Preschool>= Lesson Status ?
Kindergarten>= Lesson Status ?
Elementary>= Lesson Status ?
Grade 1 Support and Resistance Levels
Grade 2 Japanese Candlesticks
Grade 3 Fibonacci
Grade 4 Moving Averages
Grade 5 Common Chart Indicators
Middle School>= Lesson Status ?
Grade 7 Important Chart Patterns
Grade 8 Pivot Points
Summer School>= Lesson Status ?
High School>= Lesson Status ?
Grade 9 Trading Divergences
Grade 10 Market Environment
Grade 11 Trading Breakouts and Fakeouts
Grade 12 Fundamental Analysis
Grade 13 Currency Crosses
- What is a Currency Cross Pair?
- Crosses Present More Trading Opportunities
- Cleaner Trends and Ranges
- Taking Advantage of Interest Rate Differential
- Obscure Crosses
- Planning Around News and Fundamentals
- Creating Synthetic Pairs
- Euro and Yen Crosses
- How to Use Crosses to Trade the Majors
- How Cross Currency Pairs Affect Dollar Pairs
- Summary: Currency Crosses
Grade 14 Multiple Time Frame Analysis
Undergraduate>= Lesson Status ?
- Why Keep a Trade Journal?
- Benefits of Keeping a Journal
- What Should You Record in Your Journal?
- Potential Trading Area
- Entry Trigger
- Position Sizing
- Trade Management Rules
- Trade Retrospective
- Trading Journal Statistics
- Reviewing Your Trading Journal
- Difficulties of Keeping a Trade Journal
- Summary: Keeping a Trade Journal
Graduation>= Lesson Status ?
- Which Trading Style is Best for You?
- Which Currencies Should You Trade?
- What is Your Level of Trading Experience?
- Should You Be a Discretionary, Mechanical, or Hybrid Trader?
- What Kind of Mechanical System Suits Your Personality?
- What is Your Attitude Towards Risk?
- What Kind of Stop Suits Your Trading Style?
Simple Moving Averages
A simple moving average is the simplest type of moving average (DUH!). Basically, a simple moving average is calculated by adding up the last "X" period's closing prices and then dividing that number by X.
Don't worry, we'll make it crystal clear.
If you plotted a 5 period simple moving average on a 1-hour chart, you would add up the closing prices for the last 5 hours, and then divide that number by 5. Voila! You have the average closing price over the last five hours! String those average prices together and you get a moving average!
If you were to plot a 5-period simple moving average on a 10-minute chart, you would add up the closing prices of the last 50 minutes and then divide that number by 5.
If you were to plot a 5 period simple moving average on a 30 minute chart, you would add up the closing prices of the last 150 minutes and then divide that number by 5.
If you were to plot the 5 period simple moving average on the 4 hr. chart... Okay, okay, we know, we know. You get the picture!
Most charting packages will do all the calculations for you. The reason we just bored you (yawn!) with a "how to" on calculating simple moving averages is because it's important to understand so that you know how to edit and tweak the indicator.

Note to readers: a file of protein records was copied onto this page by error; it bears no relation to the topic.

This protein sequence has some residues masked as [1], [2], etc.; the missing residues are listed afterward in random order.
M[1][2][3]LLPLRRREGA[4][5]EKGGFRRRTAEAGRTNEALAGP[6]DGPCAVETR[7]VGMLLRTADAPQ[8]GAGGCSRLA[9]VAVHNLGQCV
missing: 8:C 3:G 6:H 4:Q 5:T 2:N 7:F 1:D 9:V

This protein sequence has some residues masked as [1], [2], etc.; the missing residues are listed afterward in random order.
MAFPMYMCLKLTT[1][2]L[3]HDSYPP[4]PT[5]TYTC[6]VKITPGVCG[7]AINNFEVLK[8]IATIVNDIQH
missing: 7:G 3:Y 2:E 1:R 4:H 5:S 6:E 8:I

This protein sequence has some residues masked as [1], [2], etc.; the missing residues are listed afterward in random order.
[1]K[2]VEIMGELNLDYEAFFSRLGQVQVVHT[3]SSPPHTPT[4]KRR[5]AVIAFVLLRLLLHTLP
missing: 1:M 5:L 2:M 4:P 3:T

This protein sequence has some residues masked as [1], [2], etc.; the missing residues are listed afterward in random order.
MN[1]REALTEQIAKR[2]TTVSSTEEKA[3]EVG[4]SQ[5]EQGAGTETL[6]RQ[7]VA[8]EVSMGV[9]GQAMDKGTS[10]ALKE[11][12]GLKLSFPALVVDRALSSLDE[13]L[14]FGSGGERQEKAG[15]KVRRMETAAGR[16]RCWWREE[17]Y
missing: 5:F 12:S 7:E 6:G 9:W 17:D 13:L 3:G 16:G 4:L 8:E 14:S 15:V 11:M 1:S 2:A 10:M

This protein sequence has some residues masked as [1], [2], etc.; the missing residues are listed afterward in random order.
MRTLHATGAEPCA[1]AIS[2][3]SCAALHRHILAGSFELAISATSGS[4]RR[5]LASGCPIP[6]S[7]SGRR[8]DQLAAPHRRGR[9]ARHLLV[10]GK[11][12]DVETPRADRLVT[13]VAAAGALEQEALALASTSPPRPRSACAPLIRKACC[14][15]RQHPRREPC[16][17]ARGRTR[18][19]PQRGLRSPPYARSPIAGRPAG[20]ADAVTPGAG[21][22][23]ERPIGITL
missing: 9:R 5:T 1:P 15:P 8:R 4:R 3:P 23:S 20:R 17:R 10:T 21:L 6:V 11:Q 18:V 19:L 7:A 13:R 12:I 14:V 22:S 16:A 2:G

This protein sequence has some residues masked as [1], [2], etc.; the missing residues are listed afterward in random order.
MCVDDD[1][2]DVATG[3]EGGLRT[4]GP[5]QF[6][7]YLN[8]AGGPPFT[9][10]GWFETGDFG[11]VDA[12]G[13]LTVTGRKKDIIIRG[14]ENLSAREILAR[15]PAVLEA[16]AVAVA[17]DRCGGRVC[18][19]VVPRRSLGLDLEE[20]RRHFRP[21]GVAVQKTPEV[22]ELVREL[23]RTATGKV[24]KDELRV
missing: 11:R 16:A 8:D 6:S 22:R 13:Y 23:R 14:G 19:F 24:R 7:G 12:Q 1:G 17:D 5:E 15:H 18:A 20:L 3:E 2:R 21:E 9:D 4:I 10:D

Understanding how an indicator works means you can adjust and create different strategies as the market environment changes.
Now, just like almost any other indicator out there, moving averages operate with a delay. Because you are taking the averages of past price history, you are really only seeing the general path of the recent past and the general direction of "future" short term price action.
Disclaimer: Moving averages will not turn you into Ms. Cleo the psychic!
Here is an example of how moving averages smooth out the price action.
On chart above, we've plotted three different SMAs on the 1-hour chart of USD/CHF. As you can see, the longer the SMA period is, the more it lags behind the price.
Notice how the 62 SMA is farther away from the current price than the 30 and 5 SMAs.
This is because the 62 SMA adds up the closing prices of the last 62 periods and divides it by 62. The longer period you use for the SMA, the slower it is to react to the price movement.
The SMAs in this chart show you the overall sentiment of the market at this point in time. Here, we can see that the pair is trending.
Instead of just looking at the current price of the market, the moving averages give us a broader view, and we can now gauge the general direction of its future price. With the use of SMAs, we can tell whether a pair is trending up, trending down, or just ranging.
There is one problem with the simple moving average and it's that they are susceptible to spikes. When this happens, this can give us false signals. We might think that a new trend may be developing but in reality, nothing changed.
In the next lesson, we will show you what we mean, and also introduce you to another type of moving average to avoid this problem.
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- Silky Smooth Moving Averages
- Simple Moving Averages
- Exponential Moving Average
- SMA vs. EMA
- Using Moving Averages
- Moving Average Crossover Trading
- Dynamic Support and Resistance
- Summary: Moving Averages